Trump’s pardoning of Blackwater killers breeds resentment in Iraq

Move increases pressure on Mustafa al-Kadhimi to reiterate parliament’s demand for the withdrawal of all US troops

US president Donald Trump's pardoning of four Blackwater mercenaries for the killing of 14 Iraqis at a crowded traffic intersection in Baghdad in 2007 has deepened popular Iraqi resentment against the presence of US forces in the country.

This has increased pressure on Iraqi prime minister Mustafa al-Kadhimi to reiterate parliament’s demand for the withdrawal of all US troops.

The timing of Trump's pardons could not have been worse. Next week Iraqis will mark the first anniversary of the US assassination in Baghdad of Qassim Suleimani, Iranian Quds force commander, and Abu Mahdi al-Muhandis, deputy head of Iraq's Popular Mobilisation Forces. Both played major roles alongside the Iraqi army and US-led forces in the defeat of Islamic State in Iraq.

Paul Slough, Evan Liberty, Dustin Heard and Nicholas Slatten, US army veterans, were accompanying an armoured US convoy when they shot indiscriminately with machine guns, grenade launchers and sniper rifles into Nisour Square. As this was the most egregious incident of mass murder by contractors during the US occupation of Iraq, Nisour Square became a monument to Iraqi civilian martyrs.


Following lengthy legal proceedings overseen by then vice-president Joe Biden, the first three were convicted on multiple charges of voluntary and attempted manslaughter and sentenced to 15, 14 and 12 years, while Slatten, who initiated the onslaught, was given life.

Pardons for war crimes undermine the Pentagon’s efforts to ensure that troops and contractors abide by set “rules of engagement” during foreign deployments. Since the US insists its troops cannot be prosecuted for crimes committed abroad, these and previous pardons for war crimes could cause countries to reject the presence of US forces on their soil.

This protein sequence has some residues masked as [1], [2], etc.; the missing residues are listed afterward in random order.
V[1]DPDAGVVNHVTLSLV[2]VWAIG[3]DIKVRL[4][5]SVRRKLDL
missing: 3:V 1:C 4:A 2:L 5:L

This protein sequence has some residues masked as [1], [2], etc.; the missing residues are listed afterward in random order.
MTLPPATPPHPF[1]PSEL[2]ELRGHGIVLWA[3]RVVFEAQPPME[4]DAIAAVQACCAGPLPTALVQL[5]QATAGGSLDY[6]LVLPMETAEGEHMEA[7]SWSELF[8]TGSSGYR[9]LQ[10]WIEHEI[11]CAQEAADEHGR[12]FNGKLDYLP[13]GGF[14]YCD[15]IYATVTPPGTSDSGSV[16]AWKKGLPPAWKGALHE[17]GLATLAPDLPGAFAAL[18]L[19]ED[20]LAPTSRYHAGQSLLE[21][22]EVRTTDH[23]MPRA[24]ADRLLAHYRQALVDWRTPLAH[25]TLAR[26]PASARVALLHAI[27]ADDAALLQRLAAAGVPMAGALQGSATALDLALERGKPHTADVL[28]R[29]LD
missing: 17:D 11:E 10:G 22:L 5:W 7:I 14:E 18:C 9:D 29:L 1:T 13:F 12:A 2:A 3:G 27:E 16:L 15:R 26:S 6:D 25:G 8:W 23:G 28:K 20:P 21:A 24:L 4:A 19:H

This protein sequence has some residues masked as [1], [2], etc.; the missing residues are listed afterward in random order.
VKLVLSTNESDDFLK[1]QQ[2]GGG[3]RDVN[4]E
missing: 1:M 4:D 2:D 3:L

Trump also recently freed three other US soldiers who were convicted or accused of war crimes, including a junior officer who had been imprisoned for ordering his men to shoot Afghan civilians.

Blackwater mercenaries showed disregard for the lives of Iraqi civilians in April 2003, shortly after the US occupation of Iraq, by firing into a crowd and killing and wounding dozens in the town of Fallujah while they protested against the takeover of the local school by the US military.

In March 2004, Iraqi fighters killed four contractors and displayed their bodies on a bridge in Fallujah, prompting two major US offensives that wrecked the town.

Founded by former US Navy Seal Eric Prince – brother of Trump's education secretary Betsy DeVos – Blackwater was banned from Iraq in 2009 and rebranded, first as Xe Services and then as Academi. It continues sign multimillion-dollar contracts to provide guards for US state department officials posted abroad.